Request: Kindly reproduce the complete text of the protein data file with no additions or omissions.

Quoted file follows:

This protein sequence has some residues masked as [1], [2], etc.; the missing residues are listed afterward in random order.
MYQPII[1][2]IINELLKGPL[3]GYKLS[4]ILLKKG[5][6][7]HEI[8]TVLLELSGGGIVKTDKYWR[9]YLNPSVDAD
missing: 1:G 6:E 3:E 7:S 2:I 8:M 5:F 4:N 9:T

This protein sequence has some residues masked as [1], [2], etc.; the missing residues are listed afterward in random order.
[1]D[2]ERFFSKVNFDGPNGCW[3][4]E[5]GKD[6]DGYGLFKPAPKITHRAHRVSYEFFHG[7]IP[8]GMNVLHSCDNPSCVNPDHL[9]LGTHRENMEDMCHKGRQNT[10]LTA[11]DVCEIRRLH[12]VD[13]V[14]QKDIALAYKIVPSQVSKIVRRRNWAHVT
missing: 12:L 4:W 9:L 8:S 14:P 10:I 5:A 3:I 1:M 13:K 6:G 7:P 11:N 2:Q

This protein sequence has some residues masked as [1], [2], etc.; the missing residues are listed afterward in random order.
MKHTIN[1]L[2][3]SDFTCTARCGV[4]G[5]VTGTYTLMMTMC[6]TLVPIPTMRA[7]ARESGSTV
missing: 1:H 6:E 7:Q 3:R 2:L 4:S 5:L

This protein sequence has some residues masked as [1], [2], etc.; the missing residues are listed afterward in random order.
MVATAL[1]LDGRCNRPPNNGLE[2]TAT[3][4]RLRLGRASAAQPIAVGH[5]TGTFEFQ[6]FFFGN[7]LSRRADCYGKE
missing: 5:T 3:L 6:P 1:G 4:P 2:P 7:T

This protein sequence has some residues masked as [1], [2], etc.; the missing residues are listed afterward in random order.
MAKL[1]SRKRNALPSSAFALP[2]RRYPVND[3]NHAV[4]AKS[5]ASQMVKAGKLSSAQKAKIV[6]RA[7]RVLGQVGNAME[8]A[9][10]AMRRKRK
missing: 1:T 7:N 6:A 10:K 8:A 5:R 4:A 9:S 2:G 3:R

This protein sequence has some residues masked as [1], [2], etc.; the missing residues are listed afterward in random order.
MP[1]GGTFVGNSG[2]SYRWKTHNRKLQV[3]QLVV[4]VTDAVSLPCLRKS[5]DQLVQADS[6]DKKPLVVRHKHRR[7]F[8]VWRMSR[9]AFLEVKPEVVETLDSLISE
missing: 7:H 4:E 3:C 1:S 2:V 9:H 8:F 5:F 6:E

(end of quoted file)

This protein sequence has some residues masked as [1], [2], etc.; the missing residues are listed afterward in random order.
MYQPII[1][2]IINELLKGPL[3]GYKLS[4]ILLKKG[5][6][7]HEI[8]TVLLELSGGGIVKTDKYWR[9]YLNPSVDAD
missing: 1:G 6:E 3:E 7:S 2:I 8:M 5:F 4:N 9:T

This protein sequence has some residues masked as [1], [2], etc.; the missing residues are listed afterward in random order.
[1]D[2]ERFFSKVNFDGPNGCW[3][4]E[5]GKD[6]DGYGLFKPAPKITHRAHRVSYEFFHG[7]IP[8]GMNVLHSCDNPSCVNPDHL[9]LGTHRENMEDMCHKGRQNT[10]LTA[11]DVCEIRRLH[12]VD[13]V[14]QKDIALAYKIVPSQVSKIVRRRNWAHVT
missing: 12:L 4:W 9:L 8:S 14:P 10:I 5:A 3:I 1:M 13:K 6:G 7:P 11:N 2:Q

This protein sequence has some residues masked as [1], [2], etc.; the missing residues are listed afterward in random order.
MKHTIN[1]L[2][3]SDFTCTARCGV[4]G[5]VTGTYTLMMTMC[6]TLVPIPTMRA[7]ARESGSTV
missing: 1:H 6:E 7:Q 3:R 2:L 4:S 5:L

This protein sequence has some residues masked as [1], [2], etc.; the missing residues are listed afterward in random order.
MVATAL[1]LDGRCNRPPNNGLE[2]TAT[3][4]RLRLGRASAAQPIAVGH[5]TGTFEFQ[6]FFFGN[7]LSRRADCYGKE
missing: 5:T 3:L 6:P 1:G 4:P 2:P 7:T

This protein sequence has some residues masked as [1], [2], etc.; the missing residues are listed afterward in random order.
MAKL[1]SRKRNALPSSAFALP[2]RRYPVND[3]NHAV[4]AKS[5]ASQMVKAGKLSSAQKAKIV[6]RA[7]RVLGQVGNAME[8]A[9][10]AMRRKRK
missing: 1:T 7:N 6:A 10:K 8:A 5:R 4:A 9:S 2:G 3:R

This protein sequence has some residues masked as [1], [2], etc.; the missing residues are listed afterward in random order.
MP[1]GGTFVGNSG[2]SYRWKTHNRKLQV[3]QLVV[4]VTDAVSLPCLRKS[5]DQLVQADS[6]DKKPLVVRHKHRR[7]F[8]VWRMSR[9]AFLEVKPEVVETLDSLISE
missing: 7:H 4:E 3:C 1:S 2:V 9:H 8:F 5:F 6:E